A Yoga Teacher’s Guide to English Verb Forms

Although I am writing this for the amusement and benefit of all, it is inspired by my experience at numerous yoga sessions.

It concerns the following two basic rules of English verb forms, frequently violated by yoga teachers:

  • Transitive verbs take a direct object.
  • Intransitive verbs stand alone (i.e., no direct objects).

Here are some examples using the present tense:

Lay and Lie—“Lay” is a transitive verb, whereas “lie” is intransitive. Thus, before you lie down, lay a blanket on the floor. Please don’t say, “Lay down in Savasana,” or “Lie your head on the floor.”

Set and Sit—“Set” is transitive, whereas “sit” is intransi-tive. Thus, sit down, remove your socks, and set them to one side. Please don’t say, “Set yourself down.”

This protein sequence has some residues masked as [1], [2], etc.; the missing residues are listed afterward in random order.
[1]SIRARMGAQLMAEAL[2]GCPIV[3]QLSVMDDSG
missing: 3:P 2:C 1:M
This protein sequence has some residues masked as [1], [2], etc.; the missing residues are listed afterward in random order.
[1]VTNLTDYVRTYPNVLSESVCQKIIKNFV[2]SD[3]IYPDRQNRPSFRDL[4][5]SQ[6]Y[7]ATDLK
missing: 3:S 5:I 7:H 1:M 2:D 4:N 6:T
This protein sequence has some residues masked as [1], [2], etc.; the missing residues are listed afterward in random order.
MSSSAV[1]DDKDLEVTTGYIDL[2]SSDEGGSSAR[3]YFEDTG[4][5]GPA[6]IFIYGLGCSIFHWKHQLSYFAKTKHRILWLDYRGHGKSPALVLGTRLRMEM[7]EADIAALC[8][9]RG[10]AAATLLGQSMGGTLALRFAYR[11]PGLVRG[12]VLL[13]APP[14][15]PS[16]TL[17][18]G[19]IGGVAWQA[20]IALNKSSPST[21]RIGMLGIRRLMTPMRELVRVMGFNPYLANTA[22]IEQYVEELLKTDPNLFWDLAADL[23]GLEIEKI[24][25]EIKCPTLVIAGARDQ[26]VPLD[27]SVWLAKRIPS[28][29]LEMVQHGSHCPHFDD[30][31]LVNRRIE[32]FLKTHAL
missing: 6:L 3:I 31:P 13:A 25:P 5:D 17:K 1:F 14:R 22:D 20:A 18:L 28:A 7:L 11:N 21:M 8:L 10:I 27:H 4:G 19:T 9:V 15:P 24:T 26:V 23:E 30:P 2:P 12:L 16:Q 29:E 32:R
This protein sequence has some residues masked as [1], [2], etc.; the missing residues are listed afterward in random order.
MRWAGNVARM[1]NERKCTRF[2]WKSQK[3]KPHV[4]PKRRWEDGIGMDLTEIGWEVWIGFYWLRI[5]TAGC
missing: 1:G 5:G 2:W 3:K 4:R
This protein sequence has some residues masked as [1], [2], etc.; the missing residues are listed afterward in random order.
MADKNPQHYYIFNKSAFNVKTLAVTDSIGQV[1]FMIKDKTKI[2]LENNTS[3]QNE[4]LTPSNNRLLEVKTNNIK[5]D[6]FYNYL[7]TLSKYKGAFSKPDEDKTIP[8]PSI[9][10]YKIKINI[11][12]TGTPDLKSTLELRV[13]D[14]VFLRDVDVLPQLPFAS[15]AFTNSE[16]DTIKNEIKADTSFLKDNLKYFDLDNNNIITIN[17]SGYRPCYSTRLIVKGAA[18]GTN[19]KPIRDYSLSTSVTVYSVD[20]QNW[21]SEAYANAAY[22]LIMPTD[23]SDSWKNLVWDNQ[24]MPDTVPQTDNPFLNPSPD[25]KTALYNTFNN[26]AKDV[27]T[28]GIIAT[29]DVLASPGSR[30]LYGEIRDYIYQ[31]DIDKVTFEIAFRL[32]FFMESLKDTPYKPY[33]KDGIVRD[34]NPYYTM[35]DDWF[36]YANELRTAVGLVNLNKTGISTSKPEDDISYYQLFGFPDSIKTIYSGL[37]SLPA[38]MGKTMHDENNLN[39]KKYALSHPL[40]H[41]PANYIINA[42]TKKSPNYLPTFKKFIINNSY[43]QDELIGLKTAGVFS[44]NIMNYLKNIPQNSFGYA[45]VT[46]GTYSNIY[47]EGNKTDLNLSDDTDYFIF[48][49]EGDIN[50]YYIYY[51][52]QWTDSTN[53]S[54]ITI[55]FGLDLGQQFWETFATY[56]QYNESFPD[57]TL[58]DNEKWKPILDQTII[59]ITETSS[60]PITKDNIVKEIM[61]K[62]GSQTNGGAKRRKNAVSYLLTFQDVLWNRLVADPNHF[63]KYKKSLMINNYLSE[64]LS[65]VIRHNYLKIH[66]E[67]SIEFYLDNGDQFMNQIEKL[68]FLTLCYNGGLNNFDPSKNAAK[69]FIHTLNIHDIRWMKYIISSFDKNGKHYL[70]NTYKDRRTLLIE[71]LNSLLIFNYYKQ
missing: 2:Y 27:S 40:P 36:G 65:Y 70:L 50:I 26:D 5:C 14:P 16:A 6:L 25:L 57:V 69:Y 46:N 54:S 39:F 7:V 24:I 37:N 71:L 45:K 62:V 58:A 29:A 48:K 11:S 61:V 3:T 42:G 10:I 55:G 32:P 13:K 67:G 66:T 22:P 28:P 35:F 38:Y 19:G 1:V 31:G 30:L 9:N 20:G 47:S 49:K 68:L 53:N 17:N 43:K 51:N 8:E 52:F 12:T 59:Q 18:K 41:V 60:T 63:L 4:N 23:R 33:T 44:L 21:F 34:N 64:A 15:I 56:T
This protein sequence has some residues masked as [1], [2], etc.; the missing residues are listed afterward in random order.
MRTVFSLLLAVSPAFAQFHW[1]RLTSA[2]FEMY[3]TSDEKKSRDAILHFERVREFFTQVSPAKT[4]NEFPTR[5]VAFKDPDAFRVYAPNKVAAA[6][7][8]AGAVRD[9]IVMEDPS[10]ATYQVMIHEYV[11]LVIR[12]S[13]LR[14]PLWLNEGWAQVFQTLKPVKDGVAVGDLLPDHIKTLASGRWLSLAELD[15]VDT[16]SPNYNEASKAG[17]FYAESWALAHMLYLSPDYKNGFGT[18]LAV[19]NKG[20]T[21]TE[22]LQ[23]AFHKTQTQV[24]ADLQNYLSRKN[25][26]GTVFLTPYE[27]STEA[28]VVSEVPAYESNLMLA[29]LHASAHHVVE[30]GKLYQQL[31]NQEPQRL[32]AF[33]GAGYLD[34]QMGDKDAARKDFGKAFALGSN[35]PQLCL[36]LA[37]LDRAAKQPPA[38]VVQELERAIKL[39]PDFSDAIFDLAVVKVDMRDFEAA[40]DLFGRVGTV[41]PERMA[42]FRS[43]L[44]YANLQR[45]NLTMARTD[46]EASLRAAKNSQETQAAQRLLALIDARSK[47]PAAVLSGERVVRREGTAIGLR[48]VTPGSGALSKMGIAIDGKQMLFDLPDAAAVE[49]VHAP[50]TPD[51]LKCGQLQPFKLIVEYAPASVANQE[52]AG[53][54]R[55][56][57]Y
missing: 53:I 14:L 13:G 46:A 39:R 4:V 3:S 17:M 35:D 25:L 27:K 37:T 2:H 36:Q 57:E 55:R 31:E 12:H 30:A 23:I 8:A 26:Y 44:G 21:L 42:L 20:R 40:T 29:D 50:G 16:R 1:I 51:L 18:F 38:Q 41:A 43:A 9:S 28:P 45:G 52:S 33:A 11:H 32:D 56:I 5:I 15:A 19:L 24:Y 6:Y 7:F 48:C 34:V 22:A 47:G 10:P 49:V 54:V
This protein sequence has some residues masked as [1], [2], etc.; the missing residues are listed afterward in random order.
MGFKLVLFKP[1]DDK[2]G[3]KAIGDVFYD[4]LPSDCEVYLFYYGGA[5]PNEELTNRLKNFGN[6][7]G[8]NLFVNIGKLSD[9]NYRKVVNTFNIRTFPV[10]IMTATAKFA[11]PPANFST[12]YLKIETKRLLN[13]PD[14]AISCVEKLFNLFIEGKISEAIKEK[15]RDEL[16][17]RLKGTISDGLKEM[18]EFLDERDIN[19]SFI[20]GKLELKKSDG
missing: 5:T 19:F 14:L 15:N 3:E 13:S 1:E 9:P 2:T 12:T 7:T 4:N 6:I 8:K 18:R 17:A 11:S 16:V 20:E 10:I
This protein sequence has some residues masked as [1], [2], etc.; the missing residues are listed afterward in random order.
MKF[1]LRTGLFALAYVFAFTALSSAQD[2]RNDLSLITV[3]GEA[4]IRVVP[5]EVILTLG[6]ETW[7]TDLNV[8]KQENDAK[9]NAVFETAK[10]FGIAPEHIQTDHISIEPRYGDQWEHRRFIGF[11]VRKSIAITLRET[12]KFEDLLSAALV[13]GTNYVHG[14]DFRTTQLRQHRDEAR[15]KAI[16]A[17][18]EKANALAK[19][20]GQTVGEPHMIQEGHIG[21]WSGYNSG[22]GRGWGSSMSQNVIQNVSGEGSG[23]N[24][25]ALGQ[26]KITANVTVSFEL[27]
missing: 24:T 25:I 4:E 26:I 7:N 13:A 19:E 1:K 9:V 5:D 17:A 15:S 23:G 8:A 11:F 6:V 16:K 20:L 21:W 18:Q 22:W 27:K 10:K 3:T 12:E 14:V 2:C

Honoring these rules will even improve your yoga classes, because your students will no longer cringe with tension from hearing the English language abused.

Now as for your Sanskrit pronunciation…


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All authors are graduates of Ananda Yoga Teacher Training.

Ananda Yoga Registered Yoga School for 200 and 300 hours

Professor Prakash will not take this lying down! Instead he sits down and sets the whiteboard on his tractor, so he can lay down the law and set all of us straight.


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